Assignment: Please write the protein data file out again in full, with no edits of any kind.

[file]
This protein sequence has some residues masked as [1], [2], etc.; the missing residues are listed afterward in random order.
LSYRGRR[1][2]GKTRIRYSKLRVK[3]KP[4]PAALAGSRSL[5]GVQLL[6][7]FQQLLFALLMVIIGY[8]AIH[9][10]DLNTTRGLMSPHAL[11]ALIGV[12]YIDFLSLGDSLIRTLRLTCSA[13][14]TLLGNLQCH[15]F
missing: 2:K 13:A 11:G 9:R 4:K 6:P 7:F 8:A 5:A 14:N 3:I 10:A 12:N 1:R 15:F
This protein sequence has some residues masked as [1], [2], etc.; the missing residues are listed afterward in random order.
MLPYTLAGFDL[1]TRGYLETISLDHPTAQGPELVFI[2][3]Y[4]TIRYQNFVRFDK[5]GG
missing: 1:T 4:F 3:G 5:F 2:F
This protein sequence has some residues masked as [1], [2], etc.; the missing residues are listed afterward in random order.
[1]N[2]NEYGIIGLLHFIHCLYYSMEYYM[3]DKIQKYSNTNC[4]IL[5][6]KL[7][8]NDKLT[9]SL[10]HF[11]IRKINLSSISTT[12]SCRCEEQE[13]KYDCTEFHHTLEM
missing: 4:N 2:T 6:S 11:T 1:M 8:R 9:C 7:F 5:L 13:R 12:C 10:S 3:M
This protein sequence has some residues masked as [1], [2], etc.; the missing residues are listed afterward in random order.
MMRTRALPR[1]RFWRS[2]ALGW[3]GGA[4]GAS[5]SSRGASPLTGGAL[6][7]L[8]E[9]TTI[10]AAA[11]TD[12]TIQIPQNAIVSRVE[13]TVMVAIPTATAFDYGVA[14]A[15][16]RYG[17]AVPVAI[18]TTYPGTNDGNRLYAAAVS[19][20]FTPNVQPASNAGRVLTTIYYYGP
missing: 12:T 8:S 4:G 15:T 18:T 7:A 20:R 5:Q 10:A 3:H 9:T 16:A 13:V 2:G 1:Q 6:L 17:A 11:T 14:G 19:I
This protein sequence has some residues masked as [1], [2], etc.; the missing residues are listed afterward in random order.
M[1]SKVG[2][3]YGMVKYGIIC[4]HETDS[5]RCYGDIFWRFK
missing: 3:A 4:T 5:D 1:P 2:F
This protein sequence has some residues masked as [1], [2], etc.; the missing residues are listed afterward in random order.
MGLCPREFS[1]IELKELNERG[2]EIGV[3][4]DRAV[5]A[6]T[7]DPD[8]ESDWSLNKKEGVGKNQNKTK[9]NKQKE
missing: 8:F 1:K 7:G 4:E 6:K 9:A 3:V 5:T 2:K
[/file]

This protein sequence has some residues masked as [1], [2], etc.; the missing residues are listed afterward in random order.
LSYRGRR[1][2]GKTRIRYSKLRVK[3]KP[4]PAALAGSRSL[5]GVQLL[6][7]FQQLLFALLMVIIGY[8]AIH[9][10]DLNTTRGLMSPHAL[11]ALIGV[12]YIDFLSLGDSLIRTLRLTCSA[13][14]TLLGNLQCH[15]F
missing: 2:K 13:A 11:G 9:R 4:K 6:P 7:F 8:A 5:A 14:N 3:I 10:A 12:N 1:R 15:F
This protein sequence has some residues masked as [1], [2], etc.; the missing residues are listed afterward in random order.
MLPYTLAGFDL[1]TRGYLETISLDHPTAQGPELVFI[2][3]Y[4]TIRYQNFVRFDK[5]GG
missing: 1:T 4:F 3:G 5:F 2:F
This protein sequence has some residues masked as [1], [2], etc.; the missing residues are listed afterward in random order.
[1]N[2]NEYGIIGLLHFIHCLYYSMEYYM[3]DKIQKYSNTNC[4]IL[5][6]KL[7][8]NDKLT[9]SL[10]HF[11]IRKINLSSISTT[12]SCRCEEQE[13]KYDCTEFHHTLEM
missing: 4:N 2:T 6:S 11:T 1:M 8:R 9:C 7:F 5:L 13:R 12:C 10:S 3:M
This protein sequence has some residues masked as [1], [2], etc.; the missing residues are listed afterward in random order.
MMRTRALPR[1]RFWRS[2]ALGW[3]GGA[4]GAS[5]SSRGASPLTGGAL[6][7]L[8]E[9]TTI[10]AAA[11]TD[12]TIQIPQNAIVSRVE[13]TVMVAIPTATAFDYGVA[14]A[15][16]RYG[17]AVPVAI[18]TTYPGTNDGNRLYAAAVS[19][20]FTPNVQPASNAGRVLTTIYYYGP
missing: 12:T 8:S 4:G 15:T 18:T 7:A 20:R 5:Q 10:A 3:H 9:T 16:A 13:V 2:G 1:Q 6:L 17:A 11:T 14:G 19:I
This protein sequence has some residues masked as [1], [2], etc.; the missing residues are listed afterward in random order.
M[1]SKVG[2][3]YGMVKYGIIC[4]HETDS[5]RCYGDIFWRFK
missing: 3:A 4:T 5:D 1:P 2:F
This protein sequence has some residues masked as [1], [2], etc.; the missing residues are listed afterward in random order.
MGLCPREFS[1]IELKELNERG[2]EIGV[3][4]DRAV[5]A[6]T[7]DPD[8]ESDWSLNKKEGVGKNQNKTK[9]NKQKE
missing: 8:F 1:K 7:G 4:E 6:K 9:A 3:V 5:T 2:K